I’ve spent much of the day following up yesterday’s post, and learning a bit about the structure of the EU. It seems that the proposal for a 100% smoking ban came from the EU Commission in June 2009, and that it was adopted by the EU Parliament on 26 Nov 2009, with the EU Council recommendation published on 20 Nov 2009. Essentially, the Council recommendation is the same as the Commission proposal.
The language of the EU parliament document could have been, and probably was, written by rabid antismokers. Its preamble included the following:
children are particularly vulnerable to ETS…
tobacco smoke is a complex toxic mixture of more than 4 000 gaseous and particulate compounds, including 69 known carcinogens and numerous toxic agents…
there is no safe level of exposure to second-hand tobacco smoke…
The debate in the EU parliament on 25 Nov 2009 wasn’t much better. Fourteen people spoke, and of those only 3 spoke in English. I presume that EU interpreters translated as they spoke, and maybe those translations are available on the videos. The three English speakers were all antismokers. Here’s Mairead McGuinness:
And Seán Kelly
And a quarter of Irish pubs have gone bust. Here’s Chris Davies:
To give him credit, the last speaker made the same point as I did yesterday, that this sort of legislation should be left to member states. Ominously, his reference to ‘binding legislation’ suggests that, if the current ‘recommendation’ isn’t binding, it shortly will be.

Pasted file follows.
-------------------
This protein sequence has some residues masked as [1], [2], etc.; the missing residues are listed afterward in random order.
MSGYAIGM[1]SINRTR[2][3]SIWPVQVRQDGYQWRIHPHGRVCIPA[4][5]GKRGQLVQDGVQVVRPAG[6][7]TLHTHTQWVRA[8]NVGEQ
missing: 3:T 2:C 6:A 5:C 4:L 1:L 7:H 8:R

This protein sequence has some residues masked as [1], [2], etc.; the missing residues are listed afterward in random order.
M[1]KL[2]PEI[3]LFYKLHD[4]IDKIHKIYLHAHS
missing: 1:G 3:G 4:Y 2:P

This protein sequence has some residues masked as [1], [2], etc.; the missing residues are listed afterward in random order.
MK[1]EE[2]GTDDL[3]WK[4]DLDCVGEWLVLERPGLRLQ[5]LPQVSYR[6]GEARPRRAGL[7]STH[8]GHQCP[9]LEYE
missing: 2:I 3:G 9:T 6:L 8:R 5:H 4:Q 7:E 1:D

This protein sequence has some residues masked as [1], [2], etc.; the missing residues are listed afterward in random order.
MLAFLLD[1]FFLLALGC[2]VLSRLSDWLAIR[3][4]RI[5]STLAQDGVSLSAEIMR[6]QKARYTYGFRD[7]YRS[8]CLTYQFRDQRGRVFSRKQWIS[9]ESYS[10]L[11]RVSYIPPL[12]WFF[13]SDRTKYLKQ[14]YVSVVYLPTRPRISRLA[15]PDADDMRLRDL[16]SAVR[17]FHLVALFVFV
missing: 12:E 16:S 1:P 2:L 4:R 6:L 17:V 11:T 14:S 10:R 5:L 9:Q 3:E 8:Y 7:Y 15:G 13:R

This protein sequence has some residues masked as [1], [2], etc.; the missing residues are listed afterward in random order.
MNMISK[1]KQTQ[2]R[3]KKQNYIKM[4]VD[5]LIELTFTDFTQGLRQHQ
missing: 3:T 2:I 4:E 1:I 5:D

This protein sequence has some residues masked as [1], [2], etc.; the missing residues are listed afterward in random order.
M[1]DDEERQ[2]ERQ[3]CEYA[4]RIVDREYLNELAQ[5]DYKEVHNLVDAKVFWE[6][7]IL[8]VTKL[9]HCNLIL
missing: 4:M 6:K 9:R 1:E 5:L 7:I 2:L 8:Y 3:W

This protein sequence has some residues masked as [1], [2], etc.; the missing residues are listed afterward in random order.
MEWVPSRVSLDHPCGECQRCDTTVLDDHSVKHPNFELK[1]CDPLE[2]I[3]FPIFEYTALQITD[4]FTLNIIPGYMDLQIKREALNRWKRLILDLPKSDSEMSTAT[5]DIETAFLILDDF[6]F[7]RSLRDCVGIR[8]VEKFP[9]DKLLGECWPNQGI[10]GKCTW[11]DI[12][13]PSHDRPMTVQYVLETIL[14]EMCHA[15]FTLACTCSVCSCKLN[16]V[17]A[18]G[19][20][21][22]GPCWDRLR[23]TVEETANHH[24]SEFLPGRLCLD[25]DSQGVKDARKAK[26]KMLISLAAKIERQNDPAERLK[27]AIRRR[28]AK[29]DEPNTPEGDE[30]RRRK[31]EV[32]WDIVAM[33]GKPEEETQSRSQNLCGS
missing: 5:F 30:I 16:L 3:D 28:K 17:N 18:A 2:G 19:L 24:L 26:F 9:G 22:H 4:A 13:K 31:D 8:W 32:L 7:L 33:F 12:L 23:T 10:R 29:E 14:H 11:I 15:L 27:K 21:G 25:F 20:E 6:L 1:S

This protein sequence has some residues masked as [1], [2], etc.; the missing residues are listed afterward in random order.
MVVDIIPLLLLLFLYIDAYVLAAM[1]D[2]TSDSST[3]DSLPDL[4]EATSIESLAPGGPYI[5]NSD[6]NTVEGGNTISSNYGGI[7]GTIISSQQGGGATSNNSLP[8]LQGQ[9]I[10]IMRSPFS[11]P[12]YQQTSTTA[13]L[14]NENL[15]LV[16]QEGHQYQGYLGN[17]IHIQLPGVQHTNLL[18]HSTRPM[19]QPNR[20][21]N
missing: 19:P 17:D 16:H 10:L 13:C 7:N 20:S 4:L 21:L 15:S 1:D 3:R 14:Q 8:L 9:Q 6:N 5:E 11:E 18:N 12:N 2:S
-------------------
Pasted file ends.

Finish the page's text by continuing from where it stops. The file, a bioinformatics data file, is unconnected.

So, 3 speakers out of the the 3 English speakers were antismokers. It was clear that several of the other speakers were antismokers too. Hardly representative of a Europe in which one third of people are smokers.
While I was discovering this, I was also looking at the structure of the EU. The EU parliament is the only body directly elected by EU citizens. The EU Council, which seems to be the top tier, is made of current EU member state ministers. The EU Commission is the bit of the EU which formulates proposals for new laws. The EU parliament can’t do that. They just vote on proposals by the Commission. So who makes up the Commission? Basically recycled politicians:
And furthermore, the President of the Commission, who is elected by EU Member governments for a 5-year term, gets to pick who will be the other members of the Commission
So he can pick like-minded people, if he wants. Which, of course, he will want. The EU parliament then has the opportunity to reject the candidate Commissioners – only not individually, but only in toto.
Thw current President of the EU Commission is Portugal’s Jose Manuel Barroso, Prime Minister of Portugal 2002-2004 (and therefore a recycled politician), and one-time Maoist. Barroso unveiled his choice of fellow Commissioners in November 2009. There’s no sign I can find that Barroso is a smoker. If the Barroso-led Commission has proposed a 100% smoking ban, it rather suggests that Barroso – and most of his Commissioners – are virulent antismokers.
My conclusions? I still don’t know why Bild ran this story a couple of days ago. And I still don’t know whether the legislation is binding. What’s quite clear is that if it isn’t now, it soon will be.
The EU political classes are profoundly antismoking in ways that do not reflect the wider EU electorate. This includes the EU parliament. The EU Commission could propose a shoot-on-sight ‘recommendation’ for smokers to the EU parliament, and they’d rubber-stamp it. And there’d be nothing that anyone could do about it.
One of the arguments I’ve repeatedly heard in favour of the EU is that it would prevent another ‘European civil war’ like WWI and WWII. As far as I can see, by setting smokers against non-smokers, the EU is actually more likely to start one.